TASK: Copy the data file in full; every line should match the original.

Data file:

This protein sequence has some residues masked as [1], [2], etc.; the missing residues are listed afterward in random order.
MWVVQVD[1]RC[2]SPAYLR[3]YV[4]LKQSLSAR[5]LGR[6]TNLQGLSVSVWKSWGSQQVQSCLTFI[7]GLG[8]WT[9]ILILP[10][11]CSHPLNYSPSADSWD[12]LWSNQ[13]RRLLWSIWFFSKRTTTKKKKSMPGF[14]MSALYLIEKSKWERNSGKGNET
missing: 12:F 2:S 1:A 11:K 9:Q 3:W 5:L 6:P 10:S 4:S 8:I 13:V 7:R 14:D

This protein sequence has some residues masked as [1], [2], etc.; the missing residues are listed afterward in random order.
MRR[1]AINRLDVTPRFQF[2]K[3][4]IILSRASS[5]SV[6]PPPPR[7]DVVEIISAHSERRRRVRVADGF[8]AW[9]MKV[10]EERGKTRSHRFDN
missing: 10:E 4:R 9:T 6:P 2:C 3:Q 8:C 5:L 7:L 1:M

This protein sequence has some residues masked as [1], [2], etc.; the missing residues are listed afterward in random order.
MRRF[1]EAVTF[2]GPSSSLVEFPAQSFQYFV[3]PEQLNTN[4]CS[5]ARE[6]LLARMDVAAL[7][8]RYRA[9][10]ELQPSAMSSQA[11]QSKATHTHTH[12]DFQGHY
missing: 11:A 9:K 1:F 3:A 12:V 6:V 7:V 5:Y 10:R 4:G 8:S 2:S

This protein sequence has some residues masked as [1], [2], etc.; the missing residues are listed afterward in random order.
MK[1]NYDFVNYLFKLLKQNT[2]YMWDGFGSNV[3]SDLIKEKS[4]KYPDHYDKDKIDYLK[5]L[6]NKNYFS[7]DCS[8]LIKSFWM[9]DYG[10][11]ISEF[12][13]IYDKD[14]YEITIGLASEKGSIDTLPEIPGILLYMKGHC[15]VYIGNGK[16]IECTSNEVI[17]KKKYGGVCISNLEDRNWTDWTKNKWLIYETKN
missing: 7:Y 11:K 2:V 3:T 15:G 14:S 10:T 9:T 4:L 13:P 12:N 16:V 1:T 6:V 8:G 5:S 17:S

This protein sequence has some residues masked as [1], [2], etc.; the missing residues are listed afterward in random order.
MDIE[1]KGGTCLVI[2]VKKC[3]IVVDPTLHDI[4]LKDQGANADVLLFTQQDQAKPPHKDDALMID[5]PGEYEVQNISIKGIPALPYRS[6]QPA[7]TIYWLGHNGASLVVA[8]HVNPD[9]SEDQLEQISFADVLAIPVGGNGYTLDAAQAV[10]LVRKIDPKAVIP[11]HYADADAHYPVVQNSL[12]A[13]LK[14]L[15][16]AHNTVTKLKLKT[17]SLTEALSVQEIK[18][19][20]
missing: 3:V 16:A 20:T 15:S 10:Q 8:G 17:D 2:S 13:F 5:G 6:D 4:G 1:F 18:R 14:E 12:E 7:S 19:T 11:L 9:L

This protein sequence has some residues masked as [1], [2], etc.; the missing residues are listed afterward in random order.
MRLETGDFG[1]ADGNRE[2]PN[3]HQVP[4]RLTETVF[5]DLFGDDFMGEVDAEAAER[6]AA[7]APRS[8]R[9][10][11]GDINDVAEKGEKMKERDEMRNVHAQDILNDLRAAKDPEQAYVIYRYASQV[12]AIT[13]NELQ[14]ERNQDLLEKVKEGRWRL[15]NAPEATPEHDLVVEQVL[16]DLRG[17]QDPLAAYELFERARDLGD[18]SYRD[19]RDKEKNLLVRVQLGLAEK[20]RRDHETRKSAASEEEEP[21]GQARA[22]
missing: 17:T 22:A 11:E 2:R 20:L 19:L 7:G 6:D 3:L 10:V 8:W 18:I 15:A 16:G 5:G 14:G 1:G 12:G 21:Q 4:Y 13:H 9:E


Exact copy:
This protein sequence has some residues masked as [1], [2], etc.; the missing residues are listed afterward in random order.
MWVVQVD[1]RC[2]SPAYLR[3]YV[4]LKQSLSAR[5]LGR[6]TNLQGLSVSVWKSWGSQQVQSCLTFI[7]GLG[8]WT[9]ILILP[10][11]CSHPLNYSPSADSWD[12]LWSNQ[13]RRLLWSIWFFSKRTTTKKKKSMPGF[14]MSALYLIEKSKWERNSGKGNET
missing: 12:F 2:S 1:A 11:K 9:Q 3:W 5:L 6:P 10:S 4:S 8:I 13:V 7:R 14:D

This protein sequence has some residues masked as [1], [2], etc.; the missing residues are listed afterward in random order.
MRR[1]AINRLDVTPRFQF[2]K[3][4]IILSRASS[5]SV[6]PPPPR[7]DVVEIISAHSERRRRVRVADGF[8]AW[9]MKV[10]EERGKTRSHRFDN
missing: 10:E 4:R 9:T 6:P 2:C 3:Q 8:C 5:L 7:L 1:M

This protein sequence has some residues masked as [1], [2], etc.; the missing residues are listed afterward in random order.
MRRF[1]EAVTF[2]GPSSSLVEFPAQSFQYFV[3]PEQLNTN[4]CS[5]ARE[6]LLARMDVAAL[7][8]RYRA[9][10]ELQPSAMSSQA[11]QSKATHTHTH[12]DFQGHY
missing: 11:A 9:K 1:F 3:A 12:V 6:V 7:V 5:Y 10:R 4:G 8:S 2:S

This protein sequence has some residues masked as [1], [2], etc.; the missing residues are listed afterward in random order.
MK[1]NYDFVNYLFKLLKQNT[2]YMWDGFGSNV[3]SDLIKEKS[4]KYPDHYDKDKIDYLK[5]L[6]NKNYFS[7]DCS[8]LIKSFWM[9]DYG[10][11]ISEF[12][13]IYDKD[14]YEITIGLASEKGSIDTLPEIPGILLYMKGHC[15]VYIGNGK[16]IECTSNEVI[17]KKKYGGVCISNLEDRNWTDWTKNKWLIYETKN
missing: 7:Y 11:K 2:V 3:T 15:G 14:S 10:T 9:T 4:L 13:P 12:N 16:V 1:T 6:V 8:G 5:S 17:S

This protein sequence has some residues masked as [1], [2], etc.; the missing residues are listed afterward in random order.
MDIE[1]KGGTCLVI[2]VKKC[3]IVVDPTLHDI[4]LKDQGANADVLLFTQQDQAKPPHKDDALMID[5]PGEYEVQNISIKGIPALPYRS[6]QPA[7]TIYWLGHNGASLVVA[8]HVNPD[9]SEDQLEQISFADVLAIPVGGNGYTLDAAQAV[10]LVRKIDPKAVIP[11]HYADADAHYPVVQNSL[12]A[13]LK[14]L[15][16]AHNTVTKLKLKT[17]SLTEALSVQEIK[18][19][20]
missing: 3:V 16:A 20:T 15:S 10:Q 8:G 17:D 2:S 13:F 5:G 6:D 4:G 1:F 18:R 14:E 12:E 7:S 19:T 11:L 9:L

This protein sequence has some residues masked as [1], [2], etc.; the missing residues are listed afterward in random order.
MRLETGDFG[1]ADGNRE[2]PN[3]HQVP[4]RLTETVF[5]DLFGDDFMGEVDAEAAER[6]AA[7]APRS[8]R[9][10][11]GDINDVAEKGEKMKERDEMRNVHAQDILNDLRAAKDPEQAYVIYRYASQV[12]AIT[13]NELQ[14]ERNQDLLEKVKEGRWRL[15]NAPEATPEHDLVVEQVL[16]DLRG[17]QDPLAAYELFERARDLGD[18]SYRD[19]RDKEKNLLVRVQLGLAEK[20]RRDHETRKSAASEEEEP[21]GQARA[22]
missing: 17:T 22:A 11:E 2:R 20:L 19:L 7:G 6:D 3:L 10:V 8:W 18:I 15:A 16:G 5:G 14:G 1:G 12:G 21:Q 4:Y 13:H 9:E